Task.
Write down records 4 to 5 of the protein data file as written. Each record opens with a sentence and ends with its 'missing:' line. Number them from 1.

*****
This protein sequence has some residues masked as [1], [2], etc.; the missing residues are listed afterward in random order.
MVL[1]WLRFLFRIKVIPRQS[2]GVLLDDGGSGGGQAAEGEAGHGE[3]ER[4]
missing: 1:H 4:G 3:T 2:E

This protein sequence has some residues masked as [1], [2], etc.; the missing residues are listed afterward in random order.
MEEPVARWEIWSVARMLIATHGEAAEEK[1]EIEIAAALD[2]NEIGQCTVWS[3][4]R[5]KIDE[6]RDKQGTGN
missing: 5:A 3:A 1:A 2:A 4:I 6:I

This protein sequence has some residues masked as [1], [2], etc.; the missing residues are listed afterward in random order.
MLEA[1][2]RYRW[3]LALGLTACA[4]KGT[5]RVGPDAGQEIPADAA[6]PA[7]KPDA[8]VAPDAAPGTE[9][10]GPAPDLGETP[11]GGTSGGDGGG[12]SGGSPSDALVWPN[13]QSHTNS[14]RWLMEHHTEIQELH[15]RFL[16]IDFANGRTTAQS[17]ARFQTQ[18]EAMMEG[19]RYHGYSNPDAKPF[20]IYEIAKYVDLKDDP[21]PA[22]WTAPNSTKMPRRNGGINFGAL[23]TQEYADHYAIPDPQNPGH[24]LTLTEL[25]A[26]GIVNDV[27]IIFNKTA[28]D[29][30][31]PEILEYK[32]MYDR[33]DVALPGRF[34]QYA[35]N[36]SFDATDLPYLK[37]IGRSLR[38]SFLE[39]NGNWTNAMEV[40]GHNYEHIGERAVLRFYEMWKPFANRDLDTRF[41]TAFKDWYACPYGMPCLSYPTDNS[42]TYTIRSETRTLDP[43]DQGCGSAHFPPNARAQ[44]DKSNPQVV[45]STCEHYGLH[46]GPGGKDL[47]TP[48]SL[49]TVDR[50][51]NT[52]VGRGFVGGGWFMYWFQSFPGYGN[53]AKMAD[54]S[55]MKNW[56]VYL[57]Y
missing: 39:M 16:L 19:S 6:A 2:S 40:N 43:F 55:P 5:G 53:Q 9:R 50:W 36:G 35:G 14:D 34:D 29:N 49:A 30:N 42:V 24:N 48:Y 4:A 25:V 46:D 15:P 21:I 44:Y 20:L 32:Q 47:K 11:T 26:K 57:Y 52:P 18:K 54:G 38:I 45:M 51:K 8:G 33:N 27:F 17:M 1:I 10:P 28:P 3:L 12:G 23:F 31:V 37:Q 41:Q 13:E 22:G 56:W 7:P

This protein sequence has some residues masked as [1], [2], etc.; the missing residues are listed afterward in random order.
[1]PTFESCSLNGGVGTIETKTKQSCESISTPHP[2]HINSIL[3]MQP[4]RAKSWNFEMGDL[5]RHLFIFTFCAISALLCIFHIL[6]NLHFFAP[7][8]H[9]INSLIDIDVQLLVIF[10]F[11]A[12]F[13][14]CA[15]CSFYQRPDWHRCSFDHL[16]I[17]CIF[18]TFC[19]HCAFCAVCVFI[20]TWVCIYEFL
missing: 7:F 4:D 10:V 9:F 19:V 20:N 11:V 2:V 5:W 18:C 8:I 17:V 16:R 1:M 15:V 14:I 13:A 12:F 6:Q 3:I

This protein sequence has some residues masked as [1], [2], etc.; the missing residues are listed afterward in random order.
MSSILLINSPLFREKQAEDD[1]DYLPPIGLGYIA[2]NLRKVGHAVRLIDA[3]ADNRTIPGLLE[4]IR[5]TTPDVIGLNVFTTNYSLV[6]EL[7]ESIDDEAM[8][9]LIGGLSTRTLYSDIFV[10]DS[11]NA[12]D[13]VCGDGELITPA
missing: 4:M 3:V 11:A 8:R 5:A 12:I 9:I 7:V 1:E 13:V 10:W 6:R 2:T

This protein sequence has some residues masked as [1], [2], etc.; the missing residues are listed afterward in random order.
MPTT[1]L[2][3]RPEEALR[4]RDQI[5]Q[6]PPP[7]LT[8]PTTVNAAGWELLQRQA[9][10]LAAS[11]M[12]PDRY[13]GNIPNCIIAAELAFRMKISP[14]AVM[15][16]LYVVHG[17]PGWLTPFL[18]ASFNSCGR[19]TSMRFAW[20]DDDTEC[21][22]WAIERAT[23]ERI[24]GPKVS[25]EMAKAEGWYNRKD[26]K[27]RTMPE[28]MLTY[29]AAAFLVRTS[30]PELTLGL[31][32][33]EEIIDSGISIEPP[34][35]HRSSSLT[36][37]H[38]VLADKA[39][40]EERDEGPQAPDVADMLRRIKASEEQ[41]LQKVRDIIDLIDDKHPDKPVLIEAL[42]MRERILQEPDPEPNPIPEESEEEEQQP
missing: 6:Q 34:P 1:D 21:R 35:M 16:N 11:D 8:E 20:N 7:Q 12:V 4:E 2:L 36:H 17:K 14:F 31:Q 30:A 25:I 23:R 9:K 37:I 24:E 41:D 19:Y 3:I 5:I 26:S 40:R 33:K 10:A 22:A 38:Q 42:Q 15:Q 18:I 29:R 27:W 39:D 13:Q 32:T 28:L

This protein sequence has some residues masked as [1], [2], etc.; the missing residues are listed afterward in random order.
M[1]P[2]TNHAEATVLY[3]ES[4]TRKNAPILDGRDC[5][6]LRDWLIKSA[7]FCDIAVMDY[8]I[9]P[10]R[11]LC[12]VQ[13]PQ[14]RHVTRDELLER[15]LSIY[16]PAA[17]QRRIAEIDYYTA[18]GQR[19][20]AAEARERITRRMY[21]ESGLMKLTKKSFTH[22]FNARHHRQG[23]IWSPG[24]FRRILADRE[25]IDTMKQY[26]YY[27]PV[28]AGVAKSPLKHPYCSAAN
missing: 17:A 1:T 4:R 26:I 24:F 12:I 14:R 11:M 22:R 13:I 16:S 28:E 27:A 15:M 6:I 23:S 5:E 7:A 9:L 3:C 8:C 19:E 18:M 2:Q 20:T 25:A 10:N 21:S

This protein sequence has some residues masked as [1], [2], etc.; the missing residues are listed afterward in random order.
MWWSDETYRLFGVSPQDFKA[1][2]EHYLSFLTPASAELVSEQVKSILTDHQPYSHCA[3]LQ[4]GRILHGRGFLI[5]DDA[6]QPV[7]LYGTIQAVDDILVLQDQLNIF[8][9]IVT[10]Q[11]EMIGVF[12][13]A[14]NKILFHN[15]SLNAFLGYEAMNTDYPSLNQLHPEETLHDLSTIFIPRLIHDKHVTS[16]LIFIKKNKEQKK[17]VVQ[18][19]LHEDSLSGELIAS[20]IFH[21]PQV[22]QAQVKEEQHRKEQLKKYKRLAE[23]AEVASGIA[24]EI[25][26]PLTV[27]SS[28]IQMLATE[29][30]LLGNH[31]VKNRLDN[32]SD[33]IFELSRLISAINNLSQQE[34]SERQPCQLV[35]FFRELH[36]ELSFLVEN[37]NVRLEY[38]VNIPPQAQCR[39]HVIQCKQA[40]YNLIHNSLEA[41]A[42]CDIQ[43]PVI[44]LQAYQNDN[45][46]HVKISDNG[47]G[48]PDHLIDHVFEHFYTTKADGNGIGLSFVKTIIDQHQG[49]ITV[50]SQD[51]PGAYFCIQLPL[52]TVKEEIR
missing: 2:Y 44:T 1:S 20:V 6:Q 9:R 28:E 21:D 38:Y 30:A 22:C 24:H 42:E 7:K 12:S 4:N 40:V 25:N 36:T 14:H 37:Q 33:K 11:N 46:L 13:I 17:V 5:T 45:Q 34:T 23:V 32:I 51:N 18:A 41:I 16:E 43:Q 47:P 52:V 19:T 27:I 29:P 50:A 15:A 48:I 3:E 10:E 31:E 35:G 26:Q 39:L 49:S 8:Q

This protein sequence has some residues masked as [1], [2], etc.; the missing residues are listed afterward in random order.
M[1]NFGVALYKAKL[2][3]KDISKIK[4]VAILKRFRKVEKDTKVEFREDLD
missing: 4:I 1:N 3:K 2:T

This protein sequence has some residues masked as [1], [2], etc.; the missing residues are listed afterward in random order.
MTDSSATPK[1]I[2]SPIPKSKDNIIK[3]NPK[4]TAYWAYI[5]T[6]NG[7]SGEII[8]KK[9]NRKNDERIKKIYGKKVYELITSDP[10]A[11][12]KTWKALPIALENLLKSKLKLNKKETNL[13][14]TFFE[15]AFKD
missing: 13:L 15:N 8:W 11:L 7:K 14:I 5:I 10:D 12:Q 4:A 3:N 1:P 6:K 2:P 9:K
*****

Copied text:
This protein sequence has some residues masked as [1], [2], etc.; the missing residues are listed afterward in random order.
[1]PTFESCSLNGGVGTIETKTKQSCESISTPHP[2]HINSIL[3]MQP[4]RAKSWNFEMGDL[5]RHLFIFTFCAISALLCIFHIL[6]NLHFFAP[7][8]H[9]INSLIDIDVQLLVIF[10]F[11]A[12]F[13][14]CA[15]CSFYQRPDWHRCSFDHL[16]I[17]CIF[18]TFC[19]HCAFCAVCVFI[20]TWVCIYEFL
missing: 7:F 4:D 10:V 9:F 19:V 20:N 11:V 2:V 5:W 18:C 8:I 17:V 16:R 1:M 15:V 14:I 13:A 12:F 6:Q 3:I

This protein sequence has some residues masked as [1], [2], etc.; the missing residues are listed afterward in random order.
MSSILLINSPLFREKQAEDD[1]DYLPPIGLGYIA[2]NLRKVGHAVRLIDA[3]ADNRTIPGLLE[4]IR[5]TTPDVIGLNVFTTNYSLV[6]EL[7]ESIDDEAM[8][9]LIGGLSTRTLYSDIFV[10]DS[11]NA[12]D[13]VCGDGELITPA
missing: 4:M 3:V 11:A 8:R 5:A 12:I 9:I 7:V 1:E 13:V 10:W 6:R 2:T